Are you wondering what
a developmental-level "Computer Assisted-Hybrid" (accelerated)
algebra class is like?" Here are brief definitions and information.

*Spring 2007 *

*Beginning Algebra
& Intermediate Algebra - ***Computer Assisted-Hybrid **

*This is both an ACCELERATED
AND a HYBRID sequence.*

NOTE: These two courses, in sequence, complete the
College Algebra prerequisites in a *highly accelerated* format. Together,
they are designed for students having **at least Beginning Algebra placement**
**and some algebra background.** These sections are very intense and
fast-paced. Students selecting them should plan

*Spring 2007*

*Intermediate Algebra
–& College Algebra-Hybrid *

*This is both an
ACCELERATED AND a HYBRID sequence.*

NOTE: These two courses, in sequence, complete *through*
College Algebra in a *highly accelerated* and *hybrid* format.
Together, they are designed for students having **at least Intermediate
Algebra placement**. These sections are very intense and fast-paced. Students
selecting them should plan *double* the time that they would for a 16-week
section of these courses (about 18+ total hours per week for Intermediate
Algebra, and about 24+ hours for College Algebra, with *much* of each of
these being online).

**Hybrid**
–Classes still meet on campus
(attendance at those meetings IS expected), just like "lecture"
classes. During those, the instructor facilitates some of the same activities
as in a lecture" (lecture material, etc). Less time typically may be
allowed for questions during face-to-face meetings, but more access will be
there for questions via the online components.

SOME of the “class MEETING time” will also take
place online (requirement to meet minimums for “instructor w/ student contact.”
The *form* that those “meetings” take may vary from instructor to
instructor and from course to course. (Please contact the instructor for your
section(s) of interest for more specific info.)

**TIME**:
These classes meet LESS TIME in the classroom than “normal lecture” sections,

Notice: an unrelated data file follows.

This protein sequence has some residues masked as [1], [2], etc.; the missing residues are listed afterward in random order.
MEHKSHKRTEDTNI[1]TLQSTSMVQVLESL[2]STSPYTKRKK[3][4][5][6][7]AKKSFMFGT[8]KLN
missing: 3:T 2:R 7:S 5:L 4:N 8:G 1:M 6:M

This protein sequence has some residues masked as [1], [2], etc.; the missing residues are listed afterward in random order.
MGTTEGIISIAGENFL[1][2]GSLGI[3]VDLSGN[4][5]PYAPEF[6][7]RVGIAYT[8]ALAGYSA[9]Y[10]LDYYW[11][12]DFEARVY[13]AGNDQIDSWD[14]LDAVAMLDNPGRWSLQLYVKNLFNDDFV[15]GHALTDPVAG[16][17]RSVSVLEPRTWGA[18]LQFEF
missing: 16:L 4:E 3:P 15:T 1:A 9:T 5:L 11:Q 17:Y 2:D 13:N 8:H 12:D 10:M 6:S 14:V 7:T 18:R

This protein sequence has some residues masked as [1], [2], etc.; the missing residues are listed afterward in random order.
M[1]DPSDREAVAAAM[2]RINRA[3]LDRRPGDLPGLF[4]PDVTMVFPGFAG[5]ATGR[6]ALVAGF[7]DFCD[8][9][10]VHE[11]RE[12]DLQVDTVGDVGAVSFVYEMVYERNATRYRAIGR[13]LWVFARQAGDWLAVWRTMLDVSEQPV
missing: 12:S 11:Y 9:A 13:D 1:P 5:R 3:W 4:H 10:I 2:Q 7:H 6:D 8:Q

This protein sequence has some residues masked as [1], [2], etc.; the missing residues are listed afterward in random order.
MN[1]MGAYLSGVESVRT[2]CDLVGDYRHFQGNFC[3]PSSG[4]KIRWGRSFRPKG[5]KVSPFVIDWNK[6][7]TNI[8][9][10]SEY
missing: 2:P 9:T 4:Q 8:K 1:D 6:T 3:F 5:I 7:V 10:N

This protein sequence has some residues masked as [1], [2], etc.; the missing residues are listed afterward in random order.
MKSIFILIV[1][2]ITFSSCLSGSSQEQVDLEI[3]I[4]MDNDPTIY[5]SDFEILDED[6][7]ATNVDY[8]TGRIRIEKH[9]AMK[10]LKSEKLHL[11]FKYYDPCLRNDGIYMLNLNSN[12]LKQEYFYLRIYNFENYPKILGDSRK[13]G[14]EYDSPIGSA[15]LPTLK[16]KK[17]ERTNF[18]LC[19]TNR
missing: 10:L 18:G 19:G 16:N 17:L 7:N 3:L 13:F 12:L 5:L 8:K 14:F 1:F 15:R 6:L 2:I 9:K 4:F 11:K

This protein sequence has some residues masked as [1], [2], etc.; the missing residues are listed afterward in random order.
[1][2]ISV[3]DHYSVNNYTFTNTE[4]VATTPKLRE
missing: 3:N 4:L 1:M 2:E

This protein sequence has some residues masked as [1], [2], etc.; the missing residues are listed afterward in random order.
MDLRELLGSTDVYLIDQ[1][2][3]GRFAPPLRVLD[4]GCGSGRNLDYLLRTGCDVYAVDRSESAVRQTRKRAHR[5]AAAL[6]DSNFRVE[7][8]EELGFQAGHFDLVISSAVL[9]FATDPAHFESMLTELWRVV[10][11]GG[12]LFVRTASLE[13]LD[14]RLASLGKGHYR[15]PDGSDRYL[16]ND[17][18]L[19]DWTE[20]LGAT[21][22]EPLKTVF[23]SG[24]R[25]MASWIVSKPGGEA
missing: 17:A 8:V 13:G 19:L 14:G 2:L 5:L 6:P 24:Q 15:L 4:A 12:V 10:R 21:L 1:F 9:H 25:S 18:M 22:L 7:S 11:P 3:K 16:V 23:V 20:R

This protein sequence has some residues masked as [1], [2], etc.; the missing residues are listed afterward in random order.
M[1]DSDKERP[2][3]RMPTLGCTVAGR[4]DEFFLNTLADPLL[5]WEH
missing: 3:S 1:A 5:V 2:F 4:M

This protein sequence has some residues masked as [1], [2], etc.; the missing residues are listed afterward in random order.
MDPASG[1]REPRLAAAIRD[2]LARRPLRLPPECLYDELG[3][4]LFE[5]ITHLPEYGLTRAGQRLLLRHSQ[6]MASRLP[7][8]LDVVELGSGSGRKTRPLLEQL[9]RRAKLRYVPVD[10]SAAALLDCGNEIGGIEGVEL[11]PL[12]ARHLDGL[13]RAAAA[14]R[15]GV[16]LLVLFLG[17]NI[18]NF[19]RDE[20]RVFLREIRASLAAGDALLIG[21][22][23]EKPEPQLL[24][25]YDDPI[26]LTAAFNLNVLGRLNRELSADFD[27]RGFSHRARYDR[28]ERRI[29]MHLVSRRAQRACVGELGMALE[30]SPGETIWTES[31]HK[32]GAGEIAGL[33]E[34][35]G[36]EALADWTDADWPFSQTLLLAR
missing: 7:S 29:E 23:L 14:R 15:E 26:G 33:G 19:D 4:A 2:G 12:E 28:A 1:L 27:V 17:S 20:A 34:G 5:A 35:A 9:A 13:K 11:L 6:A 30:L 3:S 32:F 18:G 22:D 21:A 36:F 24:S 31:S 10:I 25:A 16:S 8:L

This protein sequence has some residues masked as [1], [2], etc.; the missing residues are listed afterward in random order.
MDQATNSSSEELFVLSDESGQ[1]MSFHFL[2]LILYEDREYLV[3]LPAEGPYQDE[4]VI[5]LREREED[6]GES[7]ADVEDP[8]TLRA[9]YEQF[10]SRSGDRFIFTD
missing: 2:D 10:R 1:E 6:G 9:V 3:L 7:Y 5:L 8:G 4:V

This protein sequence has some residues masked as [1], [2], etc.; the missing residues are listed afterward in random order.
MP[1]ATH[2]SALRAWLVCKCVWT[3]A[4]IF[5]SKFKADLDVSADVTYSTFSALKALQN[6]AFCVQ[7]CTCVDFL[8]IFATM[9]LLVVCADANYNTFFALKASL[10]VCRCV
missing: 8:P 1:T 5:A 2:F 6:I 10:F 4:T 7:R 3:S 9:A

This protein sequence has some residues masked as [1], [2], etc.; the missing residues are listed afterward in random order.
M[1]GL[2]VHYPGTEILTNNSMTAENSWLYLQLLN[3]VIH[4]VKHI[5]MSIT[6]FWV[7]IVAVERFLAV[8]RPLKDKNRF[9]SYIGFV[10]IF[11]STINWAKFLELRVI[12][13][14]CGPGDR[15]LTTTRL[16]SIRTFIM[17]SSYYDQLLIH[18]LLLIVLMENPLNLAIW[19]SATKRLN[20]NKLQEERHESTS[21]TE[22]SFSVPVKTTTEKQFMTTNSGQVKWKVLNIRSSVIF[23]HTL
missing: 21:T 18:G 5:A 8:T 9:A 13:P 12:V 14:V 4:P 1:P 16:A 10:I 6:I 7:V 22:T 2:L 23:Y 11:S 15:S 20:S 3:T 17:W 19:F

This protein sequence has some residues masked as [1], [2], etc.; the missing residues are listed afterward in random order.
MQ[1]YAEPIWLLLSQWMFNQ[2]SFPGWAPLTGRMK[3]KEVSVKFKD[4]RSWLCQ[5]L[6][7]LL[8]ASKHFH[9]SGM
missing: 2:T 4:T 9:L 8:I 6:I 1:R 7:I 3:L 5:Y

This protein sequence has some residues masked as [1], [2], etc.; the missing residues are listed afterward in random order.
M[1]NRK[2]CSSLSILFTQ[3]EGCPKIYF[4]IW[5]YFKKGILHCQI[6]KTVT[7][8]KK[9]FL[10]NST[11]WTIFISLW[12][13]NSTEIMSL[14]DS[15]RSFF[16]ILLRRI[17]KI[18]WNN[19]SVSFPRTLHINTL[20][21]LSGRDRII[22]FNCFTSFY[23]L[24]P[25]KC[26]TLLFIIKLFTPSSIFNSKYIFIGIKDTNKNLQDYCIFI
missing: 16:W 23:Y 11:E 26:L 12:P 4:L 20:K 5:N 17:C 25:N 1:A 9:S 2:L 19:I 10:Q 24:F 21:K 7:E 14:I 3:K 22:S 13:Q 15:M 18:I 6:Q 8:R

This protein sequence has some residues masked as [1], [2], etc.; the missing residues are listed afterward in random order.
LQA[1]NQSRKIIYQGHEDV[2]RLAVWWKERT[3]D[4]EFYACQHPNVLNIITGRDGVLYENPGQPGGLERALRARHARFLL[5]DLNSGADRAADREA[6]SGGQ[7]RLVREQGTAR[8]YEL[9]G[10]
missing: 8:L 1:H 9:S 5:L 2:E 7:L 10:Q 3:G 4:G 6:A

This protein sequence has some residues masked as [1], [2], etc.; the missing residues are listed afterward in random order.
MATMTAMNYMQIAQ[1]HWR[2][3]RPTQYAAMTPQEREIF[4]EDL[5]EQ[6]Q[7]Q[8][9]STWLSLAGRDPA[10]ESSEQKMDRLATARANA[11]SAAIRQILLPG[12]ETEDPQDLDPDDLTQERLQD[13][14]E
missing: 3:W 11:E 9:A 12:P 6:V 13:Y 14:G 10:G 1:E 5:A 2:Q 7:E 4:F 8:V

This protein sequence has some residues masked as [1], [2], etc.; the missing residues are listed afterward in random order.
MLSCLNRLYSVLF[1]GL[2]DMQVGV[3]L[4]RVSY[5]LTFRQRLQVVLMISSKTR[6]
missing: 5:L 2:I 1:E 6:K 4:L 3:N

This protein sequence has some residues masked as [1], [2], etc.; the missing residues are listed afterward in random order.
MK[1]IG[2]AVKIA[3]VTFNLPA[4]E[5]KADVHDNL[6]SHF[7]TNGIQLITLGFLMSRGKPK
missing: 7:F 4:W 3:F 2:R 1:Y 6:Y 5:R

but the “hybrid” online component should allow for continuation of class
discussion, questions, one-on-one help, and any other instructor-designed
activities, to help support the students’ understand of the course material.

**Accelerated:
**As the format is designed to speed students through these courses more
quickly, some of this component *may* be somewhat self-paced (i.e.,
students already having had some or all of this material *may* therefore
be able to move MORE QUICKLY through part(s) of the material they’ve already
mastered, HOWEVER, students CANNOT move slower than the slowest requirements
and expect to succeed in both courses in this time-line!).

**Computer
Assisted – **Classes still meet on
campus (attendance IS expected), just like "lecture" (face-to-face)
sections. During these, the instructor facilitates some of the same
activities as in a “lecture" section (lectures material, etc). Less time
typically may be needed for questions during face-to-face meetings, because
more access will be there for questions via the online components.

Any *graded* (instructor-dependent) homework is submitted online, but
unlike "lecture" classes, you *may*
have more tries to get it right on computer homework assignments. If you
put in the time and learn the math, you could have a perfect homework
grade. The computer will grade your work as you go, which means if you
miss an exercise, you know immediately and can correct any errors before you
move on.

You *may* also be asked to do quizzing online, (again, you *may* be allowed several (but not
unlimited) tries).

Some class-time *may* be given to in-class lab access.
That would occur during the days your section meets in the Math Dept Computer
Lab: MAT 101 (varies depending on sequence and section).

**Internet access is required** for online class activities: meeting/discussions, any
graded homework, and any homework quizzing (total
on-line time minimum expectation = of 6 hours per week for Beginning-Intermediate
sequence). If you do not have internet access at home, you can use any open
access lab on the NWACC campus. (NOTE: This is *not recommended* for theses courses, due to their intense nature and
number of on-line hours required for best success.)

If you are thinking about
enrolling in a Mathematics Hybrid section and have questions, please send them
to udcc.eawn@nosloc (or that specific course’s
instructor).

Other notes:

**The Computer Programs** used in these sections (MathZone in the Beginning
Algebra and Intermediate Algebra sections and

“E-Professor”/”Power-points,”
"Link to Text”/”Textbook Pages/," "Ask My
Instructor” (emails the instructor with the question they are working and their
added questions/comments).

Carol Olson, Developmental
Mathematics Coordinator

Revised –